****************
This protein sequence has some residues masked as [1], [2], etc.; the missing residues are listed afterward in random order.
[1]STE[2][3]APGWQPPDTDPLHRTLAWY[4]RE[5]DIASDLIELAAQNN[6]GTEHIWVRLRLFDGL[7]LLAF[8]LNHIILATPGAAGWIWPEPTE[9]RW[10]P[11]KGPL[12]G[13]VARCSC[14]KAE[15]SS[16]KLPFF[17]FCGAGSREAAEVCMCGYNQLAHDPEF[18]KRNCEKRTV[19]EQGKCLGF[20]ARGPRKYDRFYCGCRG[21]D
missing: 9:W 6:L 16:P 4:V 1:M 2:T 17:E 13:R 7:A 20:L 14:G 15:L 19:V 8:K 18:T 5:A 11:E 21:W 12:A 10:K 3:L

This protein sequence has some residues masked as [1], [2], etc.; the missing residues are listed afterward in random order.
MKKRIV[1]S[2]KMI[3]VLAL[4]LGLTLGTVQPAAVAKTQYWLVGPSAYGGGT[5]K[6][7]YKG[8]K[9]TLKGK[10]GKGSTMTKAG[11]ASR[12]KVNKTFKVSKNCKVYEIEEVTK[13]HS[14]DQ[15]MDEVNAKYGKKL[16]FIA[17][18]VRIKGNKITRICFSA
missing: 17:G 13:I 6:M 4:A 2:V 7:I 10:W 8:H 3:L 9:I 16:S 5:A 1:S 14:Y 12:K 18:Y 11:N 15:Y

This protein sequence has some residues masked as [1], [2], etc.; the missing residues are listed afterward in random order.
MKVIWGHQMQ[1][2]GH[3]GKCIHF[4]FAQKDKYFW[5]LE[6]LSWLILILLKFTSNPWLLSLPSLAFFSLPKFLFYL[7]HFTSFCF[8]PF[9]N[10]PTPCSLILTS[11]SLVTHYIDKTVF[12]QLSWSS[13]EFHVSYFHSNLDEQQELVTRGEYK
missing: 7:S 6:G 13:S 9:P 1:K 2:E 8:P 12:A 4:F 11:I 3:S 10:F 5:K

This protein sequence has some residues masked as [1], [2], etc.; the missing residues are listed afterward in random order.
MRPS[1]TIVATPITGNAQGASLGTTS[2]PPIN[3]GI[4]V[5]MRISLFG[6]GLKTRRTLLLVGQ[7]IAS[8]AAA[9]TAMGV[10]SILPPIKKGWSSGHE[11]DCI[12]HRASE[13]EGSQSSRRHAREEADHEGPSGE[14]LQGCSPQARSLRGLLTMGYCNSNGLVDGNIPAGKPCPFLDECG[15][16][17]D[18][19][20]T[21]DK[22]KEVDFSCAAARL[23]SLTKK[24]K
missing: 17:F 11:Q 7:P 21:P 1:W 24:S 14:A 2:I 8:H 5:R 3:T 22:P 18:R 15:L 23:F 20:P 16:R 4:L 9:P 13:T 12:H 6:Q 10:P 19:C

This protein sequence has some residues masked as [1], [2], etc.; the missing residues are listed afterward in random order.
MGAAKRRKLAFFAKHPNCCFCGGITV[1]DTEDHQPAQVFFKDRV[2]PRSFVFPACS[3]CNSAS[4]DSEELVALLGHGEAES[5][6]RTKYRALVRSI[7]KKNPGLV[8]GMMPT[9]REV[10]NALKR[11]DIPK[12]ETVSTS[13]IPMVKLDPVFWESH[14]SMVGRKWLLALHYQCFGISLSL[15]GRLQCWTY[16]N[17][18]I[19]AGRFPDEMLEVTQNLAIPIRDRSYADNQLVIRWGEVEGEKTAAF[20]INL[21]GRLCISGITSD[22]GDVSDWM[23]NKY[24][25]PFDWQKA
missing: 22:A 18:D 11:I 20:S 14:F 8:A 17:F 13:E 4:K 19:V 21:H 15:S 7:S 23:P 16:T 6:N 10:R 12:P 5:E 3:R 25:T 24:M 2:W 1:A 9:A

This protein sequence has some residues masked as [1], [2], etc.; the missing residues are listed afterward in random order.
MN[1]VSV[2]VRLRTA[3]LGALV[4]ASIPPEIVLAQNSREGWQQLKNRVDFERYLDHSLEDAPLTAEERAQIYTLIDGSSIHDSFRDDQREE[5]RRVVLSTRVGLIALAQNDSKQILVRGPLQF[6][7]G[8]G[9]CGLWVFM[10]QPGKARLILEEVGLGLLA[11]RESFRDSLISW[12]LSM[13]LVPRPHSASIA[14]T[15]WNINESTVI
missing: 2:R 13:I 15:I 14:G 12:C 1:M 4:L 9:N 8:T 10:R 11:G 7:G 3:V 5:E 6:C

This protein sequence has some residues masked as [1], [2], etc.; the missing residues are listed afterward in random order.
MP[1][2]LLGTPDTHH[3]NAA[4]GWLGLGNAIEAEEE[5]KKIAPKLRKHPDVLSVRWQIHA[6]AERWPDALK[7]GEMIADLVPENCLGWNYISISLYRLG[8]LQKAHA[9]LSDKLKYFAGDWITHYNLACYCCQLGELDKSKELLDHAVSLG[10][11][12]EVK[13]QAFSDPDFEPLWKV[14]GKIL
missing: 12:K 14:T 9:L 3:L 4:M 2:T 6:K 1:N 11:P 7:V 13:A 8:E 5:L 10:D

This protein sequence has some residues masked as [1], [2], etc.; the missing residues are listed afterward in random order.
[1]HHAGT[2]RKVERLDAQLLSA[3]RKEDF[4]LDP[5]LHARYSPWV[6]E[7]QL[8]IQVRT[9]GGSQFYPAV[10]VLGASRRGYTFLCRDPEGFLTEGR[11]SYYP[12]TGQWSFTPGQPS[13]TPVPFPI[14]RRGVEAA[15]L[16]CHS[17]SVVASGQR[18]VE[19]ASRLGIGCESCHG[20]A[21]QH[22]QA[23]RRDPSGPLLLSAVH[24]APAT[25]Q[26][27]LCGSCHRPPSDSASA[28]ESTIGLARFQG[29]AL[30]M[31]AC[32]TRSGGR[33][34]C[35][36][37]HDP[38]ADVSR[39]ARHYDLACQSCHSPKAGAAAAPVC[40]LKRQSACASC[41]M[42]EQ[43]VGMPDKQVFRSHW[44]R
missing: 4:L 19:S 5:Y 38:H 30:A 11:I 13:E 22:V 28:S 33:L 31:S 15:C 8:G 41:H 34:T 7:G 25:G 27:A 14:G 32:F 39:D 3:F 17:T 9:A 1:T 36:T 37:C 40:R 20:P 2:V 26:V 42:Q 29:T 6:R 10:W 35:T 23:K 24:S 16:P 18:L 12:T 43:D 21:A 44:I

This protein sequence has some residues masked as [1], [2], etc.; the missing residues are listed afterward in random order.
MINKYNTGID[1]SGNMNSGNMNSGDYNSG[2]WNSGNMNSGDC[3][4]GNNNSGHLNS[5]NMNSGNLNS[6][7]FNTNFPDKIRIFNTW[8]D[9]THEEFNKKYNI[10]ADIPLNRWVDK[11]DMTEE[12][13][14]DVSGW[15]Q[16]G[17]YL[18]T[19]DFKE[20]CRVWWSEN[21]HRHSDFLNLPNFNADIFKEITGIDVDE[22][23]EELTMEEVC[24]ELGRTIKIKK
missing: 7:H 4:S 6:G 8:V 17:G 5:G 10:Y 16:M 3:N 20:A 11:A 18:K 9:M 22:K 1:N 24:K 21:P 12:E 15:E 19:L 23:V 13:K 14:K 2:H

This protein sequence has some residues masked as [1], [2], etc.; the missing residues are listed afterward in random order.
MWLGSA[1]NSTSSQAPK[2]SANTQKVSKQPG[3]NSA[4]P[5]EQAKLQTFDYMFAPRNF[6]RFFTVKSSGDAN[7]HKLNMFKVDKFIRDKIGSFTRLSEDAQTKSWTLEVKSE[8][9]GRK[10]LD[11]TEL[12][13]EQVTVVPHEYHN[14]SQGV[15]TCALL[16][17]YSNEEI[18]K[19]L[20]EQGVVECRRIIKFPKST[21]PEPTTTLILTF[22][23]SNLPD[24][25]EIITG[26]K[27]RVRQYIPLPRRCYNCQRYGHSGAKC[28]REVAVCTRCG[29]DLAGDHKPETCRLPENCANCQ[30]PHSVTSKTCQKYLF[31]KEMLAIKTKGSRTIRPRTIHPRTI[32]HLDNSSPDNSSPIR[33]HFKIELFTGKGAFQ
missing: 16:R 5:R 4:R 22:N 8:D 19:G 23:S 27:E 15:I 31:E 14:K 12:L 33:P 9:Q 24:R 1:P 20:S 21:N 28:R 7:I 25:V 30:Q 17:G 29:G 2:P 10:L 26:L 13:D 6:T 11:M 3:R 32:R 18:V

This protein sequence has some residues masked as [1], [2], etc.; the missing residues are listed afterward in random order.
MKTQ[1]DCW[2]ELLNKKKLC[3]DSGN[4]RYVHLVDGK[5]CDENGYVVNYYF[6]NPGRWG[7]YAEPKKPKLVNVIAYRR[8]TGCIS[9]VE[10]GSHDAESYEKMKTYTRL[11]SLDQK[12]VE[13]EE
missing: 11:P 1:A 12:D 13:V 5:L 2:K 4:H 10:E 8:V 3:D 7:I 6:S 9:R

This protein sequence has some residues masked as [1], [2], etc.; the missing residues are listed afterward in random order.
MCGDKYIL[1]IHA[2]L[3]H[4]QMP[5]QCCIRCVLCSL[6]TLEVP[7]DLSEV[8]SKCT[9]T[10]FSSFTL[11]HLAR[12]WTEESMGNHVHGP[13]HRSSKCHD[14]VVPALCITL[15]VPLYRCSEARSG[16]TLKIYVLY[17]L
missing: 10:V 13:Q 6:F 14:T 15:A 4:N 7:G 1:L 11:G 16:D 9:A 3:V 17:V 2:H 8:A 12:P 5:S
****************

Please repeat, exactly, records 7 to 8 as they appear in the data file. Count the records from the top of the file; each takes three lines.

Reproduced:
This protein sequence has some residues masked as [1], [2], etc.; the missing residues are listed afterward in random order.
MP[1][2]LLGTPDTHH[3]NAA[4]GWLGLGNAIEAEEE[5]KKIAPKLRKHPDVLSVRWQIHA[6]AERWPDALK[7]GEMIADLVPENCLGWNYISISLYRLG[8]LQKAHA[9]LSDKLKYFAGDWITHYNLACYCCQLGELDKSKELLDHAVSLG[10][11][12]EVK[13]QAFSDPDFEPLWKV[14]GKIL
missing: 12:K 14:T 9:L 3:L 4:M 2:T 6:K 1:N 11:P 7:V 13:A 8:E 5:L 10:D

This protein sequence has some residues masked as [1], [2], etc.; the missing residues are listed afterward in random order.
[1]HHAGT[2]RKVERLDAQLLSA[3]RKEDF[4]LDP[5]LHARYSPWV[6]E[7]QL[8]IQVRT[9]GGSQFYPAV[10]VLGASRRGYTFLCRDPEGFLTEGR[11]SYYP[12]TGQWSFTPGQPS[13]TPVPFPI[14]RRGVEAA[15]L[16]CHS[17]SVVASGQR[18]VE[19]ASRLGIGCESCHG[20]A[21]QH[22]QA[23]RRDPSGPLLLSAVH[24]APAT[25]Q[26][27]LCGSCHRPPSDSASA[28]ESTIGLARFQG[29]AL[30]M[31]AC[32]TRSGGR[33][34]C[35][36][37]HDP[38]ADVSR[39]ARHYDLACQSCHSPKAGAAAAPVC[40]LKRQSACASC[41]M[42]EQ[43]VGMPDKQVFRSHW[44]R
missing: 4:L 19:S 5:Y 38:H 30:A 11:I 13:E 22:V 28:S 33:L 31:S 15:C 8:G 41:H 34:T 7:G 25:G 27:A 14:G 32:F 39:D 3:F 17:T 9:A 1:T 36:T 37:C 40:R 20:P 2:V 26:V 42:Q 29:T 6:R 10:W 35:T 23:K 24:S 16:P 18:L 12:T 43:D 21:A 44:I